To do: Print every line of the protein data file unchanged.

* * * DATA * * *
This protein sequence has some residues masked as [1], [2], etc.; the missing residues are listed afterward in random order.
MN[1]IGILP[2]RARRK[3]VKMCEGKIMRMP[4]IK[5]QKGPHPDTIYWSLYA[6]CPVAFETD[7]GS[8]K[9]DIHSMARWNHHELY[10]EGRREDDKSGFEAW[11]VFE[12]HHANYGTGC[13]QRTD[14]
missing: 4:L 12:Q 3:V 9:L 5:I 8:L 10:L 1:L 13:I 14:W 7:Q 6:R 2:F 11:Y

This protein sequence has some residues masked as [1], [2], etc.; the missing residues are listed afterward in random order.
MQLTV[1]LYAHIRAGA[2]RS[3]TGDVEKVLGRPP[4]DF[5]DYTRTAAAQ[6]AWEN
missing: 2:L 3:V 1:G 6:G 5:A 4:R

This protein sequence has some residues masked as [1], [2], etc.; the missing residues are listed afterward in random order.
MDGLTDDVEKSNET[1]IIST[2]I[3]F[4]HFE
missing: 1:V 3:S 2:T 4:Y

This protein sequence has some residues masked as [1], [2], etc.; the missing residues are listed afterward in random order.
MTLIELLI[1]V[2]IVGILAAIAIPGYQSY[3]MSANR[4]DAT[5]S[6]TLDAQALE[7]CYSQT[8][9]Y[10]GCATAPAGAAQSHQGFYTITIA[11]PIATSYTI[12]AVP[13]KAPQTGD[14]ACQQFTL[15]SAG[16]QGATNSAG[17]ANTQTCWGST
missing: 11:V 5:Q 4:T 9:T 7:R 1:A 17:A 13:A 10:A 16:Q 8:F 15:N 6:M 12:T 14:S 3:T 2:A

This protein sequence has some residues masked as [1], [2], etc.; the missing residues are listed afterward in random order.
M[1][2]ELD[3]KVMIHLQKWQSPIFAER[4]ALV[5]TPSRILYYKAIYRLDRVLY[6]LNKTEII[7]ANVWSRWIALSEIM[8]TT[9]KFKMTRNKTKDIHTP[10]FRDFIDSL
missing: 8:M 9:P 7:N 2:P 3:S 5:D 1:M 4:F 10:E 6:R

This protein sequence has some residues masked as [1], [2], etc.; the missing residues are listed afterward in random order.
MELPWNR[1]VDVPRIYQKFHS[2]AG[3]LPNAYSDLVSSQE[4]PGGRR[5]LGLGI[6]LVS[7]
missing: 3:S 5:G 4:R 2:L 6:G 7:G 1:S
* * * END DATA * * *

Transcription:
This protein sequence has some residues masked as [1], [2], etc.; the missing residues are listed afterward in random order.
MN[1]IGILP[2]RARRK[3]VKMCEGKIMRMP[4]IK[5]QKGPHPDTIYWSLYA[6]CPVAFETD[7]GS[8]K[9]DIHSMARWNHHELY[10]EGRREDDKSGFEAW[11]VFE[12]HHANYGTGC[13]QRTD[14]
missing: 4:L 12:Q 3:V 9:L 5:I 8:L 10:L 1:L 13:I 14:W 7:Q 6:R 2:F 11:Y

This protein sequence has some residues masked as [1], [2], etc.; the missing residues are listed afterward in random order.
MQLTV[1]LYAHIRAGA[2]RS[3]TGDVEKVLGRPP[4]DF[5]DYTRTAAAQ[6]AWEN
missing: 2:L 3:V 1:G 6:G 5:A 4:R

This protein sequence has some residues masked as [1], [2], etc.; the missing residues are listed afterward in random order.
MDGLTDDVEKSNET[1]IIST[2]I[3]F[4]HFE
missing: 1:V 3:S 2:T 4:Y

This protein sequence has some residues masked as [1], [2], etc.; the missing residues are listed afterward in random order.
MTLIELLI[1]V[2]IVGILAAIAIPGYQSY[3]MSANR[4]DAT[5]S[6]TLDAQALE[7]CYSQT[8][9]Y[10]GCATAPAGAAQSHQGFYTITIA[11]PIATSYTI[12]AVP[13]KAPQTGD[14]ACQQFTL[15]SAG[16]QGATNSAG[17]ANTQTCWGST
missing: 11:V 5:Q 4:T 9:T 7:R 1:A 17:A 13:A 10:A 16:Q 8:F 15:N 6:M 12:T 14:S 3:T 2:A

This protein sequence has some residues masked as [1], [2], etc.; the missing residues are listed afterward in random order.
M[1][2]ELD[3]KVMIHLQKWQSPIFAER[4]ALV[5]TPSRILYYKAIYRLDRVLY[6]LNKTEII[7]ANVWSRWIALSEIM[8]TT[9]KFKMTRNKTKDIHTP[10]FRDFIDSL
missing: 8:M 9:P 7:N 2:P 3:S 5:D 1:M 4:F 10:E 6:R

This protein sequence has some residues masked as [1], [2], etc.; the missing residues are listed afterward in random order.
MELPWNR[1]VDVPRIYQKFHS[2]AG[3]LPNAYSDLVSSQE[4]PGGRR[5]LGLGI[6]LVS[7]
missing: 3:S 5:G 4:R 2:L 6:G 7:G 1:S